Repealing laws by hollowing them out -- failing to fund their enforcement or implementation -- works because the public doesn't know it's happening. Enactment of a law attracts attention; de-funding it doesn't.
Now we've learned what it takes to get legislators to do something smart about at least a part of the sequester: make them wait for hours on the tarmac because air traffic controllers are on furlough caused by mindless budget cuts.
The controversy continues to simmer around the Reinhart-Rogoff paper. The re-examination should go a step deeper and ask why anyone ever took their argument seriously in the first place. It's not just the arithmetic on debt-to-GDP ratios that tripped up Reinhart and Rogoff.
This is the danger of revenue-neutral tax reform: having secured the achievable tax-expenditure savings and used them to fund other tax rate cuts, policymakers will have squandered the opportunity to raise the significant additional revenue needed for deficit reduction.
The sequester is going to be painful but the pain that we will suffer from the type of severe spending cuts that Republicans want will be much worse, and the long-term damage to our economy extreme.
The preposterous legislative sideshow taking place around sequestration gives a pretty clear picture of how little the people who were elected to run the government actually know about it.
Airlines for America CEO Nick Calio's recent lawsuit against the Federal Aviation Administration demonstrates that lobbyists today aren't as invested in the details as they used to be.
The Bush presidency was a disastrous presidency which caused a range catastrophies including the Iraq war, the budget deficit, and the financial crash.
A critical concern of our time is not simply our high levels of income inequality and their negative impact on opportunity and mobility. It's how inequality and immobility become entrenched in the system -- how they replicate.
Until we begin substantive discussions aimed at meaningful reform in these two key areas the country will be stalled in a perpetual state of fiscal unease, holding our collective breath every few months for the crisis du jour.
What the Chicago conservatives in 1932 said the government should do was spend aggressively on useful public works and infrastructure. There were then and are now plenty of liberal ideas that deserve harsh criticism.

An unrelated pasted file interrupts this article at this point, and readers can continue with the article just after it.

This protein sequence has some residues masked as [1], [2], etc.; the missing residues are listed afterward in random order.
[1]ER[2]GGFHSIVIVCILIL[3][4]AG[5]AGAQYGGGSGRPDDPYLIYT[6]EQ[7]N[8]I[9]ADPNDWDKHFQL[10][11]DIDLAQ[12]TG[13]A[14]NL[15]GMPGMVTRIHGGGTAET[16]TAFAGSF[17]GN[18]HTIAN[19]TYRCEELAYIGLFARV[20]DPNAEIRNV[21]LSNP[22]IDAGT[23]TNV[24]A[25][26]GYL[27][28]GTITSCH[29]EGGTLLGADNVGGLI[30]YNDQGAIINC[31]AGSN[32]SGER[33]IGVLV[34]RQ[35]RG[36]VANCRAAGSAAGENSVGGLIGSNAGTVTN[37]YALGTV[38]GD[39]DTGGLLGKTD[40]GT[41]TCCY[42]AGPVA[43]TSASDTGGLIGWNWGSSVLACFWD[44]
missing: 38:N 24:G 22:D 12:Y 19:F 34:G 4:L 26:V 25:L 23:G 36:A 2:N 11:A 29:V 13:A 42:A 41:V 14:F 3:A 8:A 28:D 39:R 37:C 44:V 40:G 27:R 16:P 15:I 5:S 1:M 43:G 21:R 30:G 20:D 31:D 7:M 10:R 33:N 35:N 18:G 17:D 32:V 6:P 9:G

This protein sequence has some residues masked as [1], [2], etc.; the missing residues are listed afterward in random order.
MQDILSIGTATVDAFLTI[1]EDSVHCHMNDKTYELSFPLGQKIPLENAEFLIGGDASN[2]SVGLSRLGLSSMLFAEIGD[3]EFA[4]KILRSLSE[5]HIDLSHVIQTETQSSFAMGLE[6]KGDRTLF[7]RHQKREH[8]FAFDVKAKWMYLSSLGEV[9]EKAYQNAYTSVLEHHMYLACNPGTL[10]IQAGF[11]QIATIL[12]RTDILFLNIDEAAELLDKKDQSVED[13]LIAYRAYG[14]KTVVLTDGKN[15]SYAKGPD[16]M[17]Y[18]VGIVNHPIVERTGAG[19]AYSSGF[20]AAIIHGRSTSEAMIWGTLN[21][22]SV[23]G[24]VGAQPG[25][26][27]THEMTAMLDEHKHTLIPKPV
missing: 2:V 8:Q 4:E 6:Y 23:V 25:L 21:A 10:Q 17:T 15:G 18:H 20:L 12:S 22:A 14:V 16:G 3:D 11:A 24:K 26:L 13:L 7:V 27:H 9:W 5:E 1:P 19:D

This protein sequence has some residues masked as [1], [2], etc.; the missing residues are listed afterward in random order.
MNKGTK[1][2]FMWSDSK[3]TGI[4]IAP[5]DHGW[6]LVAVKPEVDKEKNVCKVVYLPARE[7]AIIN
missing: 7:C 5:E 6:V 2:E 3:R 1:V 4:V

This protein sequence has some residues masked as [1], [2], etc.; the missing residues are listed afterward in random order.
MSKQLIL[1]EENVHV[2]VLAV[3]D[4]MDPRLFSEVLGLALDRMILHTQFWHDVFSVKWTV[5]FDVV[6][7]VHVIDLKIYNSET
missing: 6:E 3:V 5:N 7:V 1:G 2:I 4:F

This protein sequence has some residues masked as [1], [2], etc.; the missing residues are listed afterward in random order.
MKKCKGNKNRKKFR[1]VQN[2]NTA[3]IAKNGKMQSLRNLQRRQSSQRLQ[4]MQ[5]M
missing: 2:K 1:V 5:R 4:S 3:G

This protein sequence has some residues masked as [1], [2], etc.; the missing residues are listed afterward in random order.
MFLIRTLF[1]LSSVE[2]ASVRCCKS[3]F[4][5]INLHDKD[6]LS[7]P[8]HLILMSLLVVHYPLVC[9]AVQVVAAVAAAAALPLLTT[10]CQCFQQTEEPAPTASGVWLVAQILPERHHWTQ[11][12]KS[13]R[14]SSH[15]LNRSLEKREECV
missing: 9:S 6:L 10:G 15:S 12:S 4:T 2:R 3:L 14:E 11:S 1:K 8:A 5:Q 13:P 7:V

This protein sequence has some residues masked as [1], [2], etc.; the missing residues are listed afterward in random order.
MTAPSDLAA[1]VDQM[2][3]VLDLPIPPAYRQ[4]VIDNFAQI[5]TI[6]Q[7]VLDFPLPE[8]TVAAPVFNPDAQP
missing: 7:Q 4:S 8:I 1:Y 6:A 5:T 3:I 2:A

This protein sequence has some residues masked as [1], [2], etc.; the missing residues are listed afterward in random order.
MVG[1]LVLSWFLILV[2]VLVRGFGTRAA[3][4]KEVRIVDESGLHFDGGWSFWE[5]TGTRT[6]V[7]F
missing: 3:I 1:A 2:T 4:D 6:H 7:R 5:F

Imagine that a substantial group of the most prominent astronomer insisted that the sun goes around the earth, as anyone can plainly see. There would likely be huge numbers of people who refused to accept that the earth goes around the sun. This is the state of modern economics.
Fear of debt is woven deeply into our culture. We associate debt with profligate spending, waste, gambling and overall sinfulness. As we learned during the housing bubble, it's easy to get in over our heads. So naturally we assume that the same must be true for our country -- government debt must be bad. But is it?
Public courage notwithstanding, it is also important to recognize that no tragedy like this could have been addressed or people's lives saved without a massive concerted effort by the first responders: the police, the paramedics, the firemen, the doctors, the nurses, and eventually, the national guard.
The 2008-09 global economic crisis pushed public debt ratios of advanced economies to levels never seen before during peacetime. These high debt levels expose countries to a loss of market confidence and, ultimately, damage long-term growth prospects.
Fiscal conservatives around Obama have sold the president on the idea that nipping and tucking Social Security and Medicare is an easy way to get a lot of money, and doing it by the backdoor will entail a lower political cost to him. So far, he seems to have been proven wrong on all three assumptions. The Republicans haven't given an inch, the $270 billion in cuts undertaken so far this year under the January budget deal and the March sequester have cut the growth rate in half, and he is alienating core Democratic constituencies. One unanticipated benefit of Obama's stance is new, explicit pressure on Democratic House and Senate members, as well as candidates considering running for president in 2016, to pledge not to cut Social Security and Medicare. It would be so much better if this Democratic president were behaving as a progressive leader right now.